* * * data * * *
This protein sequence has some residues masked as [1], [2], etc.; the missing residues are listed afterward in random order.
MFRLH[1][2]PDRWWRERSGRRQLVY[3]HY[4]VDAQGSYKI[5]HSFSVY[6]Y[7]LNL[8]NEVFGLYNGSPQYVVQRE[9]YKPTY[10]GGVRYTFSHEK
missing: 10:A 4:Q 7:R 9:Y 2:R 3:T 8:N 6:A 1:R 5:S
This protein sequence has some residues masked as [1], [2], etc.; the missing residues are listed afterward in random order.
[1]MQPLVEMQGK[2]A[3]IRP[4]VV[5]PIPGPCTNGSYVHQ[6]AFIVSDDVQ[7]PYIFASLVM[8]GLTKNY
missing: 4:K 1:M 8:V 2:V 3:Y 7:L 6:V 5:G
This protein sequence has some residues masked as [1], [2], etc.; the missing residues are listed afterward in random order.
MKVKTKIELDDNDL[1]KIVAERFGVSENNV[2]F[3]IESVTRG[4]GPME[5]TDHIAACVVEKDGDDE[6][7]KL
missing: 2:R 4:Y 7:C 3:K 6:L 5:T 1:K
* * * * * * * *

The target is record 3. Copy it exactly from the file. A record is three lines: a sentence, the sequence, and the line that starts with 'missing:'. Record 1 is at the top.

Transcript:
This protein sequence has some residues masked as [1], [2], etc.; the missing residues are listed afterward in random order.
MKVKTKIELDDNDL[1]KIVAERFGVSENNV[2]F[3]IESVTRG[4]GPME[5]TDHIAACVVEKDGDDE[6][7]KL
missing: 2:R 4:Y 7:C 3:K 6:L 5:T 1:K